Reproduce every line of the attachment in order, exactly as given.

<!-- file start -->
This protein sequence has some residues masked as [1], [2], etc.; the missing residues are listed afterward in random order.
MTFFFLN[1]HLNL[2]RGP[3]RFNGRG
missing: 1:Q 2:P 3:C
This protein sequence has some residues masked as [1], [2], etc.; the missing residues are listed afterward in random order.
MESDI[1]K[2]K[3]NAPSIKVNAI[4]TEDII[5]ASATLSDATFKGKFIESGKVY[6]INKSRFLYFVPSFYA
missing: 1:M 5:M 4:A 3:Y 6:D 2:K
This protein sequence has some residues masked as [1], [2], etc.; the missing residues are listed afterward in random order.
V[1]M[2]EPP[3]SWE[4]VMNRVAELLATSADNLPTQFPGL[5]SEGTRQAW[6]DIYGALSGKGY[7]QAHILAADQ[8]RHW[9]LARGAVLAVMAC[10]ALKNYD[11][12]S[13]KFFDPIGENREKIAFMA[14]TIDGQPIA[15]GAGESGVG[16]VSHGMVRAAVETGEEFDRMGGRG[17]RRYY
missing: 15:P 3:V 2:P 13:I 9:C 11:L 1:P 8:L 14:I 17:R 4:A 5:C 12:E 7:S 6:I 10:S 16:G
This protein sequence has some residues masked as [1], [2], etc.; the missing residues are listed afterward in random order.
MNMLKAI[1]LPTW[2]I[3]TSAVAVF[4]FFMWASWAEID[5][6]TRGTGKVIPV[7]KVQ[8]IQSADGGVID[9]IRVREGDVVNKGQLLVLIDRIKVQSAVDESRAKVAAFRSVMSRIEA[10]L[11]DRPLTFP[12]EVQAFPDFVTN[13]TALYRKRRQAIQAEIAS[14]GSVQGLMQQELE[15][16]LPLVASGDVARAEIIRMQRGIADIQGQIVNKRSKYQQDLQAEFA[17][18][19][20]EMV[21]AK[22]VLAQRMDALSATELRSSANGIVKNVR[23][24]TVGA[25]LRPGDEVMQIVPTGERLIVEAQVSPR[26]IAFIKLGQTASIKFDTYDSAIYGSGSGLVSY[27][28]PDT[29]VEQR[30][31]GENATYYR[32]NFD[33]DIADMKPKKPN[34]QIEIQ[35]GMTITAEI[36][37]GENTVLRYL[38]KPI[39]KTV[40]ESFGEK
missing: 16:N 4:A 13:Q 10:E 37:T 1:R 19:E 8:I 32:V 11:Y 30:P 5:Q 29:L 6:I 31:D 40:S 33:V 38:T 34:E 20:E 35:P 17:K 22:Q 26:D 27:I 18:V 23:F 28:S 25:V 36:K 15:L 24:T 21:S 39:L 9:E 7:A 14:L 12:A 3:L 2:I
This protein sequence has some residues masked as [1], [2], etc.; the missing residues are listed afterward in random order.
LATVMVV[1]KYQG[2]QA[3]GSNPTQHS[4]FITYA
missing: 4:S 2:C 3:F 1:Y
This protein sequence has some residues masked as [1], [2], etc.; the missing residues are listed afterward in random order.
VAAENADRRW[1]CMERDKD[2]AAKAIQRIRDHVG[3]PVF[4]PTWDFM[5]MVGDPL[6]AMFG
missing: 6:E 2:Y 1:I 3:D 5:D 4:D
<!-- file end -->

This protein sequence has some residues masked as [1], [2], etc.; the missing residues are listed afterward in random order.
MTFFFLN[1]HLNL[2]RGP[3]RFNGRG
missing: 1:Q 2:P 3:C
This protein sequence has some residues masked as [1], [2], etc.; the missing residues are listed afterward in random order.
MESDI[1]K[2]K[3]NAPSIKVNAI[4]TEDII[5]ASATLSDATFKGKFIESGKVY[6]INKSRFLYFVPSFYA
missing: 1:M 5:M 4:A 3:Y 6:D 2:K
This protein sequence has some residues masked as [1], [2], etc.; the missing residues are listed afterward in random order.
V[1]M[2]EPP[3]SWE[4]VMNRVAELLATSADNLPTQFPGL[5]SEGTRQAW[6]DIYGALSGKGY[7]QAHILAADQ[8]RHW[9]LARGAVLAVMAC[10]ALKNYD[11][12]S[13]KFFDPIGENREKIAFMA[14]TIDGQPIA[15]GAGESGVG[16]VSHGMVRAAVETGEEFDRMGGRG[17]RRYY
missing: 15:P 3:V 2:P 13:I 9:C 11:L 1:P 8:L 14:I 17:R 4:A 5:C 12:E 7:S 6:I 10:S 16:G
This protein sequence has some residues masked as [1], [2], etc.; the missing residues are listed afterward in random order.
MNMLKAI[1]LPTW[2]I[3]TSAVAVF[4]FFMWASWAEID[5][6]TRGTGKVIPV[7]KVQ[8]IQSADGGVID[9]IRVREGDVVNKGQLLVLIDRIKVQSAVDESRAKVAAFRSVMSRIEA[10]L[11]DRPLTFP[12]EVQAFPDFVTN[13]TALYRKRRQAIQAEIAS[14]GSVQGLMQQELE[15][16]LPLVASGDVARAEIIRMQRGIADIQGQIVNKRSKYQQDLQAEFA[17][18][19][20]EMV[21]AK[22]VLAQRMDALSATELRSSANGIVKNVR[23][24]TVGA[25]LRPGDEVMQIVPTGERLIVEAQVSPR[26]IAFIKLGQTASIKFDTYDSAIYGSGSGLVSY[27][28]PDT[29]VEQR[30][31]GENATYYR[32]NFD[33]DIADMKPKKPN[34]QIEIQ[35]GMTITAEI[36][37]GENTVLRYL[38]KPI[39]KTV[40]ESFGEK
missing: 16:N 4:A 13:Q 10:E 37:T 1:R 19:E 8:I 32:V 11:Y 30:P 5:Q 29:L 6:I 31:D 40:S 33:V 38:T 34:E 20:E 35:P 17:K 22:Q 26:D 27:I 18:V 23:F 28:S 25:V 36:K 15:L 24:T 21:S 39:L 9:E 7:A 14:L 12:A 3:L 2:I
This protein sequence has some residues masked as [1], [2], etc.; the missing residues are listed afterward in random order.
LATVMVV[1]KYQG[2]QA[3]GSNPTQHS[4]FITYA
missing: 4:S 2:C 3:F 1:Y
This protein sequence has some residues masked as [1], [2], etc.; the missing residues are listed afterward in random order.
VAAENADRRW[1]CMERDKD[2]AAKAIQRIRDHVG[3]PVF[4]PTWDFM[5]MVGDPL[6]AMFG
missing: 6:E 2:Y 1:I 3:D 5:D 4:D